In 2 previous posts, you learned what Bayesian modeling and Stan are and how to install them. Now you are ready to try it on some very Bayesian problems - as many people love - such as hierarchical Bayesian model.
Definition of hierarchical Bayesian models
Prior to tackling with a practical example, let's overview what and how hierarchical Bayesian model is. A famous book on Bayesian modeling with MCMC, written by Toshiro Tango and Taeko Becque and published in Japan, describes as below*1.
In a fixed-effects model of frequentist, each result is assumed to have a common average .
On the other hand, in a random-effects model, each result is assumed to have a distinct average and it is distributed around a global average .
Bayesian hierarchical models assume prior probability for parameters of a probability distribution of in a random-effects model, such as
It is said that such models have a hierarchical structure with two levels, that is,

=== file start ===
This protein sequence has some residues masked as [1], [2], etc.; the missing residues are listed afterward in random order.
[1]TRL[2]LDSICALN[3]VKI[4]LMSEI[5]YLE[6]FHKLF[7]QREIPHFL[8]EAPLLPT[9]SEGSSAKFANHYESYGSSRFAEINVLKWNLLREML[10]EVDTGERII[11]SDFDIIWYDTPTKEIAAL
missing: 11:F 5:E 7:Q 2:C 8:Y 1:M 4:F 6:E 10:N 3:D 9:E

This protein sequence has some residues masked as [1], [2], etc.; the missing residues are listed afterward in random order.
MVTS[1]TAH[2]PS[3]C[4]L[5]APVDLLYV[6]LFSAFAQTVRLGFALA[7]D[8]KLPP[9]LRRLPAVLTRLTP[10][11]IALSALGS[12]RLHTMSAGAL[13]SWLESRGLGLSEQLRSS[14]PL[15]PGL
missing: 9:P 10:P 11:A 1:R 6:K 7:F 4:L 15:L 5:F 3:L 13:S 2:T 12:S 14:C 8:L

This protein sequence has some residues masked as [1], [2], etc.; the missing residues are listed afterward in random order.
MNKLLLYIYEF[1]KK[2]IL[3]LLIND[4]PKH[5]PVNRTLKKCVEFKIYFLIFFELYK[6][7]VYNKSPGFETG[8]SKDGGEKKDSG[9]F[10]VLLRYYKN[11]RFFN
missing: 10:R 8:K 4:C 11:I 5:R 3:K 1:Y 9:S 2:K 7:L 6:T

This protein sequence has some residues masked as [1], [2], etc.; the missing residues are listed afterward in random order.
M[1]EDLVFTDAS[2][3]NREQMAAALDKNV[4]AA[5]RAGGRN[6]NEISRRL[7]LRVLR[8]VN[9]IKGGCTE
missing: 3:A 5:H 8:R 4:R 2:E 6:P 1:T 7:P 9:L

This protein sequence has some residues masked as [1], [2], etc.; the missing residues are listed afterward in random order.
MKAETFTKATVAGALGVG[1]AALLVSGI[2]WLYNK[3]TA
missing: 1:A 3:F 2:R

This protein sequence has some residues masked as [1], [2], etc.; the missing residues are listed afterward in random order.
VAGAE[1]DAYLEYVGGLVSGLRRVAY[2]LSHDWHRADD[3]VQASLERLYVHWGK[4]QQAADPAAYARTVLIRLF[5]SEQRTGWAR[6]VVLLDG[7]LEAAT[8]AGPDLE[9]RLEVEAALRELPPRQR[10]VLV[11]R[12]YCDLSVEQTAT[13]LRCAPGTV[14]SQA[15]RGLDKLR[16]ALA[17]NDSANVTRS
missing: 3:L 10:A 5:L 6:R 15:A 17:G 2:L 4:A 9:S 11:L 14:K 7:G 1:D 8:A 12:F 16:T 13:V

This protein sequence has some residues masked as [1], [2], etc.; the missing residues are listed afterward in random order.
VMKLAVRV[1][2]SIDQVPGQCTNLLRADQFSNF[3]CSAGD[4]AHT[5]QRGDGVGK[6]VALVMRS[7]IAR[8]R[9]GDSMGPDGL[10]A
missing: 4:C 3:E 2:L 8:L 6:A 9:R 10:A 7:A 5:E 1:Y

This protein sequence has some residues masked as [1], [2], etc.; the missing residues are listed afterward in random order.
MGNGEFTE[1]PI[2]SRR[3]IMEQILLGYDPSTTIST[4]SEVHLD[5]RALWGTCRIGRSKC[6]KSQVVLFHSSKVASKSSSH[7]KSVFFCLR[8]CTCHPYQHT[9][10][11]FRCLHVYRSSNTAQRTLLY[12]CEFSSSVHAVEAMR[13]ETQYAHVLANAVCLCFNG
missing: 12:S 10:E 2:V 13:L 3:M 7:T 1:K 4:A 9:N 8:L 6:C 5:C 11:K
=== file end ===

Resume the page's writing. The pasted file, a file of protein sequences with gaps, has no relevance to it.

- 1st level: a probability distribution is assumed for
- 2nd level: one more probability distribution is assumed for parameters of the 1st level
This is a textbook definition of hierarchical models, but I think it can be understood more intuitively; in hierarchical Bayesian models, often the models have to handle some excessive fluctuations as nonlinear effects more than expected in usual frequentist's models. Priors used in such models can be seen as an "absorber" that can absorb various kinds of fluctuations distributed around true parameters.
*1:Its original text is of course in Japanese, so this is just my own interpretation